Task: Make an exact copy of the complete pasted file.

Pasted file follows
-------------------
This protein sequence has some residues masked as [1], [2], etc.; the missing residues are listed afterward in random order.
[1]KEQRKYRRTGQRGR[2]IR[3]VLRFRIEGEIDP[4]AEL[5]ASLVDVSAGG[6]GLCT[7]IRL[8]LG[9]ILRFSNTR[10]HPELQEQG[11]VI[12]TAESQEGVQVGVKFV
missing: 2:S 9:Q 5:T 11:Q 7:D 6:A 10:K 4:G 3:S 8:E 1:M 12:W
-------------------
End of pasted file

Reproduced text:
This protein sequence has some residues masked as [1], [2], etc.; the missing residues are listed afterward in random order.
[1]KEQRKYRRTGQRGR[2]IR[3]VLRFRIEGEIDP[4]AEL[5]ASLVDVSAGG[6]GLCT[7]IRL[8]LG[9]ILRFSNTR[10]HPELQEQG[11]VI[12]TAESQEGVQVGVKFV
missing: 2:S 9:Q 5:T 11:Q 7:D 6:A 10:K 4:G 3:S 8:E 1:M 12:W